10 Unisex Baby Names That Uni-SUCK
I personally think the unisex baby name trend is intriguing. My son is named Elliott, and we later found out that the name Elliot (also used in Scrubs) had started trending again for a girl. We patted ourselves on the back thinking that Elliott’s name was unique and—what do you know—there was another little girl in his very small daycare class named Elliot too. Though I am clearly biased, I love the name Elliot for a girl and was interested to see it play out as a unisex crossover.
My second son is named Jonah. Obviously, we named him after Jonah Hill because he is so hot right now (and possibly my baby’s true father—don’t tell), but I was also surprised to hear that the name Jonah could be used by a girl. Without even realizing it, both of our sons’ names are unisex. This doesn’t bother me one bit, especially since I love both names for a baby of any gender.
The art of baby naming is entirely subjective, so take my opinion worth a grain of salt. With that being said, I have some strong feelings about these 10 baby names that could work for a boy or a girl:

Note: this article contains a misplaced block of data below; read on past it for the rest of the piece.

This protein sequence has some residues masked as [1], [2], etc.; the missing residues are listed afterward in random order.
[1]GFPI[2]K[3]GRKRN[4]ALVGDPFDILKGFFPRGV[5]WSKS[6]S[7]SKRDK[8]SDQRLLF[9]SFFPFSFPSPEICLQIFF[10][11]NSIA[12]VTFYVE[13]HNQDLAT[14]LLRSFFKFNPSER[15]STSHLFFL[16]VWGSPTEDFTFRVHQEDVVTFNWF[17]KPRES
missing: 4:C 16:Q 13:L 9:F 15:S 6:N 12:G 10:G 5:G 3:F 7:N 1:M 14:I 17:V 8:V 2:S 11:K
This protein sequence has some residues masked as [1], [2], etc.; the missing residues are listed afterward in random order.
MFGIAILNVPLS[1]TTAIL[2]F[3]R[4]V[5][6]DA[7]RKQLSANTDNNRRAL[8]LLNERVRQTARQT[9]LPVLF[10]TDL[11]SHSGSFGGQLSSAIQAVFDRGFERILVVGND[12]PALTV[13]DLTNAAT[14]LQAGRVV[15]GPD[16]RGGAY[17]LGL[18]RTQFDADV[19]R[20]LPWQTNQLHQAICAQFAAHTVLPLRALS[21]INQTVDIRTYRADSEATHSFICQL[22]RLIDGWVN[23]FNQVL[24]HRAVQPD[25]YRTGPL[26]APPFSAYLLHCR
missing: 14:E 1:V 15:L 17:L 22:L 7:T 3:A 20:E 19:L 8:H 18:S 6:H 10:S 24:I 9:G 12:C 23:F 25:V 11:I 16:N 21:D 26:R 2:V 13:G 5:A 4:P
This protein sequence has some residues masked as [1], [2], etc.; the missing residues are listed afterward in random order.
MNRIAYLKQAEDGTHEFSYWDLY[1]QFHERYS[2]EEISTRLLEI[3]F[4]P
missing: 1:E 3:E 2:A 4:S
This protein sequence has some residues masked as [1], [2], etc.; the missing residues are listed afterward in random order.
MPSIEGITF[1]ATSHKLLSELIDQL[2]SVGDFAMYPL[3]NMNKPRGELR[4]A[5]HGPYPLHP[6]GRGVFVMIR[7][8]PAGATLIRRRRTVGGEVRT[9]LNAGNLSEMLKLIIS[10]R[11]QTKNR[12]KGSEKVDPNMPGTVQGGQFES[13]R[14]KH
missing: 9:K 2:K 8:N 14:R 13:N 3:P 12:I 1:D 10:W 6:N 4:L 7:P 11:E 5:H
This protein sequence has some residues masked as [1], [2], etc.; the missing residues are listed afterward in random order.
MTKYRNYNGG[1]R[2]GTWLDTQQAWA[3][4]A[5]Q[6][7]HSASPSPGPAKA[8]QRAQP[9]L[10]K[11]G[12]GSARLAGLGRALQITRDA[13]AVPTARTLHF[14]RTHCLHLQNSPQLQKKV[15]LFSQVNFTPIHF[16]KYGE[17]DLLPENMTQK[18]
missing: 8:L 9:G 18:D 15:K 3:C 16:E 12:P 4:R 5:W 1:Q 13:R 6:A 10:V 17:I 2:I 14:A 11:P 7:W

Baby name blogs report this as a technically unisex name, though I have yet to meet a baby girl named Alexander. You’re just going to shorten it to Alex anyway.
Growing up in a predominantly Hispanic area of Texas, I have met so many male Angels. To be fair, I don’t like the name for a boy or a girl. So there.
Flynn is such a cool boy’s name, but I’m not feeling it for a girl. Convince me.
Henry has recently been reported as a gender-neutral name for girls, but I don’t like it one bit.
Jennifer was the most popular girl’s name of my generation, and it also hit the boys’ top 1000 chart between 1967 and 1989.
I have a hard time picturing a little guy with this vintage name.
Mason for boys is so played, and Camille Grammer’s daughter Mason on the Real Housewives of Beverly Hills ruined the girl version for me.
Paris is said to be a “masculine name of Greek origins,” but classy Paris Hilton taints it for both sexes.
Sage just happens to be the name of Sylvester Stallone’s son, but how can we trust the judgment of a celebrity?
Would you believe that Sarah was ranked #789 in boys’ names in 1984?